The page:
1854 The Lancet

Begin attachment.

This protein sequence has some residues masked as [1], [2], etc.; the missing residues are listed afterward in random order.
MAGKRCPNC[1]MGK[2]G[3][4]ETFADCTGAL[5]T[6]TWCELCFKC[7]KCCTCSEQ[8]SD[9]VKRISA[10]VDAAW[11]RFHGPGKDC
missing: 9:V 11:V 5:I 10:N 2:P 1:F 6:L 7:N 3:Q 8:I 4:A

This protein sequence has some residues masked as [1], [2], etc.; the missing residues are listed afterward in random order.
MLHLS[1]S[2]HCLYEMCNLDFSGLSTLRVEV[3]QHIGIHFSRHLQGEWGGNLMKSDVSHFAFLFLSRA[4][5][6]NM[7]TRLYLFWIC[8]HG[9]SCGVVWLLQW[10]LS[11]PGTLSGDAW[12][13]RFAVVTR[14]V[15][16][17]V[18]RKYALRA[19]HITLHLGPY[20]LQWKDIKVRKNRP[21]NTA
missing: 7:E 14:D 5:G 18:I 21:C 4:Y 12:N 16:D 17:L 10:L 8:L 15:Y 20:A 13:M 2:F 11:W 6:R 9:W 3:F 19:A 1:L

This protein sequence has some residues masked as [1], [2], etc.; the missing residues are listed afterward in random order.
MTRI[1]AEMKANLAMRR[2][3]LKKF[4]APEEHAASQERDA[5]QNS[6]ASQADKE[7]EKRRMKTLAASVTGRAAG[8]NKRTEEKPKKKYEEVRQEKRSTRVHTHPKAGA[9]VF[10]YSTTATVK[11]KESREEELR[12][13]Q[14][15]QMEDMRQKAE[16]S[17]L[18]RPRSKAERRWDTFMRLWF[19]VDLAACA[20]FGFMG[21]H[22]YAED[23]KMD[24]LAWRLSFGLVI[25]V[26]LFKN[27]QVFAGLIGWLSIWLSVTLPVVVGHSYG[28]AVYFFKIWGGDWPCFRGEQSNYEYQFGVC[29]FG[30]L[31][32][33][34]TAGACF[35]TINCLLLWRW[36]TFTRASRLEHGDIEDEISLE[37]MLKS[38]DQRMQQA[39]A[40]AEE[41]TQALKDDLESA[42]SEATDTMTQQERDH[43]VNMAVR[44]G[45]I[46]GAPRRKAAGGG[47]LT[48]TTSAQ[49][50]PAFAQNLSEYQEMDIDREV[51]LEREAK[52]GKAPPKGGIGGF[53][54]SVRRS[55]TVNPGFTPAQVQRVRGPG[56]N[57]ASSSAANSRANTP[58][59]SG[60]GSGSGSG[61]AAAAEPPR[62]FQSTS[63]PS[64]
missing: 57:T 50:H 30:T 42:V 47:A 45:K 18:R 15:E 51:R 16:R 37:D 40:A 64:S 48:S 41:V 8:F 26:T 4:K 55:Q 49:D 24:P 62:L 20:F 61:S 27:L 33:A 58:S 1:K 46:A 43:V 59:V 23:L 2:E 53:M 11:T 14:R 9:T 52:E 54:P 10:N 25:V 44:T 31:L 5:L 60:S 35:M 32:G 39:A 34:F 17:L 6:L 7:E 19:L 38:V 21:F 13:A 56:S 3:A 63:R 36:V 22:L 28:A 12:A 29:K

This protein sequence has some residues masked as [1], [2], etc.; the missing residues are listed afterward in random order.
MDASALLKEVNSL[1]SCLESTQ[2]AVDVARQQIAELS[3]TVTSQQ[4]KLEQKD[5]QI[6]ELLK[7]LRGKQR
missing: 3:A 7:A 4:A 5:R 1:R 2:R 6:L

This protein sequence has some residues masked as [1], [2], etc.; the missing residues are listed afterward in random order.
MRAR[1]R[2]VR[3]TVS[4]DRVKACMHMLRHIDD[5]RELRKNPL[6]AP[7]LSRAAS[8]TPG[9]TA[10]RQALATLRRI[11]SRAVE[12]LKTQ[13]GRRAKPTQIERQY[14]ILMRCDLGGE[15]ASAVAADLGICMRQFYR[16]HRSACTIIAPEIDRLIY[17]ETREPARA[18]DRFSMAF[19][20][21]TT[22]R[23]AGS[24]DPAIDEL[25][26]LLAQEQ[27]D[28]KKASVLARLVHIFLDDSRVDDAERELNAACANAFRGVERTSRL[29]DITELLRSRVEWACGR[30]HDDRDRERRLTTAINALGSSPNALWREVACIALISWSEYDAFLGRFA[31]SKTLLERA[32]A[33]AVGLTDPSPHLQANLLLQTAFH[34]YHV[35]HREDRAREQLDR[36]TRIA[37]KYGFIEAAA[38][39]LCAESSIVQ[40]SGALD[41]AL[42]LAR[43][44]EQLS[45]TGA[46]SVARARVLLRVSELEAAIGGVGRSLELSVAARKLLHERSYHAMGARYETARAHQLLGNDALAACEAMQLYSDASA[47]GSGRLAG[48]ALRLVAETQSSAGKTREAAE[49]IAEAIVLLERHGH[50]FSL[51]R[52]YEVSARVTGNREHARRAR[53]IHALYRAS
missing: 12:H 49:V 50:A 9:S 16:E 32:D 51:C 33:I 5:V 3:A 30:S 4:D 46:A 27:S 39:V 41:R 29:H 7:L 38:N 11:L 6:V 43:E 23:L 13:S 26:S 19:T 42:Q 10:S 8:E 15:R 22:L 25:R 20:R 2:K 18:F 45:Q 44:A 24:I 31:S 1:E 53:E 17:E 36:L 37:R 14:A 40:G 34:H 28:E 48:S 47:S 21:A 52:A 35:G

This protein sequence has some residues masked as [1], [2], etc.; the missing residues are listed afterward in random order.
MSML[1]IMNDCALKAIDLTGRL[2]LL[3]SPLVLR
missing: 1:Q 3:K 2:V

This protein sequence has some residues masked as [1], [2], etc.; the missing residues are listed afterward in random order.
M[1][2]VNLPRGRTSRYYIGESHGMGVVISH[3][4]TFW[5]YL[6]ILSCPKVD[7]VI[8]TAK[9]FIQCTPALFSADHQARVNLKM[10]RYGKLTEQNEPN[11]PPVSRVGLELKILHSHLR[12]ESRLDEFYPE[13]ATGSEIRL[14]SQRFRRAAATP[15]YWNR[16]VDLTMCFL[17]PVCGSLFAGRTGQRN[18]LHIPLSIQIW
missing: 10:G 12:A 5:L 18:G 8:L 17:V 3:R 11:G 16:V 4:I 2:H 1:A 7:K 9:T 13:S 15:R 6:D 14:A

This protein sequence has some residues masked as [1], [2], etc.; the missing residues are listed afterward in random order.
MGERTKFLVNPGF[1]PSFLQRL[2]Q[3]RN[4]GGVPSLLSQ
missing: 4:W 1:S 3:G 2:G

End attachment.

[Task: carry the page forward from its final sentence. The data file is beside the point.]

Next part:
518 cases of disease of the air-passages, and urged the necessity of constitutional treatment in most instances in which this application would be beneficial. Mr. DENDY objected to the treatment of aphonia resulting from syphilitic ulceration by the local application of the nitrate of silver. Constitutional treatment in these cases should be conjoined with mercurial fumigations. He thought it ill-judged to raise theoretical objections to the use of Dr. Green's plan, and remarked, that when the